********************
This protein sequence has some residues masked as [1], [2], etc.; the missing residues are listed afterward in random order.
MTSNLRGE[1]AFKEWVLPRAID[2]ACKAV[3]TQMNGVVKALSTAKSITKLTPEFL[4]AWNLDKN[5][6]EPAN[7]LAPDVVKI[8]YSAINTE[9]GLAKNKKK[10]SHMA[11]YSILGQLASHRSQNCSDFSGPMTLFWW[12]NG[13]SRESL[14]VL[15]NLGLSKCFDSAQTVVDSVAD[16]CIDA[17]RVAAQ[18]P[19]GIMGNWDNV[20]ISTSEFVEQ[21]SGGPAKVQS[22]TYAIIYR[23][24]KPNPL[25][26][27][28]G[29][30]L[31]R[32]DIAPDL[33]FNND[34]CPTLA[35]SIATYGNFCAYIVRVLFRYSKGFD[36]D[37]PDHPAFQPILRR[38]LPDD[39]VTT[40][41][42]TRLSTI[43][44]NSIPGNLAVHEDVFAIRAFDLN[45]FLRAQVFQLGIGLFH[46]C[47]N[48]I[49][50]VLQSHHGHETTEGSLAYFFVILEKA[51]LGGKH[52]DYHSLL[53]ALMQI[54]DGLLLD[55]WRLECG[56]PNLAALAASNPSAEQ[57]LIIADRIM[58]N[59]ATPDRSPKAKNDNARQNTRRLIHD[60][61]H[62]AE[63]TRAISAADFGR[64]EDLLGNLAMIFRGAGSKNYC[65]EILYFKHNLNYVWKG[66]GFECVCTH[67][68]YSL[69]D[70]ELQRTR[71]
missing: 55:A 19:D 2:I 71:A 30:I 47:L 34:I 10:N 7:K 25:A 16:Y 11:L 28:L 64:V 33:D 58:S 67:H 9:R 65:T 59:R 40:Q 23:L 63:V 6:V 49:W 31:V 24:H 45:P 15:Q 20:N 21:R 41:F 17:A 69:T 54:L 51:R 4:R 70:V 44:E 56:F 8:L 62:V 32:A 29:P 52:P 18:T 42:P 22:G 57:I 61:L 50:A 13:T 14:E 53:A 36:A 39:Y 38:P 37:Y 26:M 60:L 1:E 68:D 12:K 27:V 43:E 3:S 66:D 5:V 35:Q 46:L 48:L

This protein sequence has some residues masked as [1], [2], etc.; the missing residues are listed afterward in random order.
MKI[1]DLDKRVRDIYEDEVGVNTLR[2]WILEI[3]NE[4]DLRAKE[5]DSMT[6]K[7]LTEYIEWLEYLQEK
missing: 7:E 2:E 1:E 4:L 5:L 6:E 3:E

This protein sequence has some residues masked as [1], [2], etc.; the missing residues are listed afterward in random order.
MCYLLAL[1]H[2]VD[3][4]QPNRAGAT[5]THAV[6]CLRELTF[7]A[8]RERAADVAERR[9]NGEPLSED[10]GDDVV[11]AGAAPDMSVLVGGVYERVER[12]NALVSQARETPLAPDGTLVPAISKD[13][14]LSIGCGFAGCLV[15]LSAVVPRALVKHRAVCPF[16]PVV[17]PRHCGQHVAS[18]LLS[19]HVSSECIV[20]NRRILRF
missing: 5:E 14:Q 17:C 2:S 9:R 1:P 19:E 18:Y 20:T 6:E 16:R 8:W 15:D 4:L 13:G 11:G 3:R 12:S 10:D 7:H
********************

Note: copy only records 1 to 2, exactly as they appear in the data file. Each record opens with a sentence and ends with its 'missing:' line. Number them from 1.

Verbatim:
This protein sequence has some residues masked as [1], [2], etc.; the missing residues are listed afterward in random order.
MTSNLRGE[1]AFKEWVLPRAID[2]ACKAV[3]TQMNGVVKALSTAKSITKLTPEFL[4]AWNLDKN[5][6]EPAN[7]LAPDVVKI[8]YSAINTE[9]GLAKNKKK[10]SHMA[11]YSILGQLASHRSQNCSDFSGPMTLFWW[12]NG[13]SRESL[14]VL[15]NLGLSKCFDSAQTVVDSVAD[16]CIDA[17]RVAAQ[18]P[19]GIMGNWDNV[20]ISTSEFVEQ[21]SGGPAKVQS[22]TYAIIYR[23][24]KPNPL[25][26][27][28]G[29][30]L[31]R[32]DIAPDL[33]FNND[34]CPTLA[35]SIATYGNFCAYIVRVLFRYSKGFD[36]D[37]PDHPAFQPILRR[38]LPDD[39]VTT[40][41][42]TRLSTI[43][44]NSIPGNLAVHEDVFAIRAFDLN[45]FLRAQVFQLGIGLFH[46]C[47]N[48]I[49][50]VLQSHHGHETTEGSLAYFFVILEKA[51]LGGKH[52]DYHSLL[53]ALMQI[54]DGLLLD[55]WRLECG[56]PNLAALAASNPSAEQ[57]LIIADRIM[58]N[59]ATPDRSPKAKNDNARQNTRRLIHD[60][61]H[62]AE[63]TRAISAADFGR[64]EDLLGNLAMIFRGAGSKNYC[65]EILYFKHNLNYVWKG[66]GFECVCTH[67][68]YSL[69]D[70]ELQRTR[71]
missing: 55:A 19:D 2:I 71:A 30:I 47:L 34:I 10:N 7:K 25:A 16:Y 11:L 28:L 64:V 33:D 58:S 67:H 9:R 65:T 59:R 40:Q 23:L 63:V 6:V 49:W 31:V 24:H 45:P 15:Q 20:N 21:R 41:F 17:A 69:T 54:L 51:R 4:R 70:V 44:E 56:F 8:L 62:V 32:A 29:P 52:P 18:T 42:P 22:G 57:I 61:L 50:A 13:T 14:E 53:A 36:A 39:Y 38:P 37:Y 26:M 60:L 1:E 68:D 12:K 27:V 43:E 3:S 66:D 5:V 35:Q 46:L 48:L

This protein sequence has some residues masked as [1], [2], etc.; the missing residues are listed afterward in random order.
MKI[1]DLDKRVRDIYEDEVGVNTLR[2]WILEI[3]NE[4]DLRAKE[5]DSMT[6]K[7]LTEYIEWLEYLQEK
missing: 7:E 2:E 1:E 4:L 5:L 6:E 3:E